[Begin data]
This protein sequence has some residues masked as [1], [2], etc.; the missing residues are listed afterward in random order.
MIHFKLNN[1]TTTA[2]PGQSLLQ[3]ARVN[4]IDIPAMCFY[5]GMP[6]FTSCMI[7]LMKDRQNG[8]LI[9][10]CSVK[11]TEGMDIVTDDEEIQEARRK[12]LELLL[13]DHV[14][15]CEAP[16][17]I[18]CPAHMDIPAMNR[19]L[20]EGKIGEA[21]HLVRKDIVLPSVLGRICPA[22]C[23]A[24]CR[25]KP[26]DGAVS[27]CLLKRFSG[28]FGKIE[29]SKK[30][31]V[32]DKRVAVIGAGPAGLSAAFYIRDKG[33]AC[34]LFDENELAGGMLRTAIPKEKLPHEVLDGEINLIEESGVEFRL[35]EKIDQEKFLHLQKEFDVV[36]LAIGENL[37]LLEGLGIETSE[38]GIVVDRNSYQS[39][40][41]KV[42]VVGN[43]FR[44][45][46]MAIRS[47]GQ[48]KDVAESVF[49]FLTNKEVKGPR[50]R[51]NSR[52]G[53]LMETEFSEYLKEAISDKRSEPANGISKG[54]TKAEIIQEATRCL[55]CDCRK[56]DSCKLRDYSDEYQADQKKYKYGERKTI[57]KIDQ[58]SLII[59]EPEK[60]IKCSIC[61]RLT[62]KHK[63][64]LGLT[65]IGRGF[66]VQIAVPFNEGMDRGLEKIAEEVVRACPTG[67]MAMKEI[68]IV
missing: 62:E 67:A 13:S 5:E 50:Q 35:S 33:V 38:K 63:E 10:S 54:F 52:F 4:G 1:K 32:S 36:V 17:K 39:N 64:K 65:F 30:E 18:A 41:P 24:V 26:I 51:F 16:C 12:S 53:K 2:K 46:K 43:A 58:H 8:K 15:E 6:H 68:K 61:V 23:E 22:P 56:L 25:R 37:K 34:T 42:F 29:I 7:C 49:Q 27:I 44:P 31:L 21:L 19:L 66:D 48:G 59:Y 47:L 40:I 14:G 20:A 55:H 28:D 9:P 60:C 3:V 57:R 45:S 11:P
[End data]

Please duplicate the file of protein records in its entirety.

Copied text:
This protein sequence has some residues masked as [1], [2], etc.; the missing residues are listed afterward in random order.
MIHFKLNN[1]TTTA[2]PGQSLLQ[3]ARVN[4]IDIPAMCFY[5]GMP[6]FTSCMI[7]LMKDRQNG[8]LI[9][10]CSVK[11]TEGMDIVTDDEEIQEARRK[12]LELLL[13]DHV[14][15]CEAP[16][17]I[18]CPAHMDIPAMNR[19]L[20]EGKIGEA[21]HLVRKDIVLPSVLGRICPA[22]C[23]A[24]CR[25]KP[26]DGAVS[27]CLLKRFSG[28]FGKIE[29]SKK[30][31]V[32]DKRVAVIGAGPAGLSAAFYIRDKG[33]AC[34]LFDENELAGGMLRTAIPKEKLPHEVLDGEINLIEESGVEFRL[35]EKIDQEKFLHLQKEFDVV[36]LAIGENL[37]LLEGLGIETSE[38]GIVVDRNSYQS[39][40][41]KV[42]VVGN[43]FR[44][45][46]MAIRS[47]GQ[48]KDVAESVF[49]FLTNKEVKGPR[50]R[51]NSR[52]G[53]LMETEFSEYLKEAISDKRSEPANGISKG[54]TKAEIIQEATRCL[55]CDCRK[56]DSCKLRDYSDEYQADQKKYKYGERKTI[57]KIDQ[58]SLII[59]EPEK[60]IKCSIC[61]RLT[62]KHK[63][64]LGLT[65]IGRGF[66]VQIAVPFNEGMDRGLEKIAEEVVRACPTG[67]MAMKEI[68]IV
missing: 62:E 67:A 13:S 5:E 50:Q 35:S 33:V 38:K 63:E 10:S 54:F 52:F 4:G 1:K 32:S 36:V 17:K 39:N 64:K 65:F 30:E 18:A 41:P 24:V 26:I 51:F 16:C 12:S 53:K 2:K 46:K 43:A 58:H 8:K 15:E 6:H 68:K 61:V 23:E 22:P 56:L 25:R 37:K 34:T 42:F 29:I 7:C 49:Q 27:I 44:P 31:L 21:L 19:L 66:D 48:G 59:Y 47:L 40:I 14:G 20:A 55:H 28:D 9:P 60:C 3:V 57:R 45:S 11:P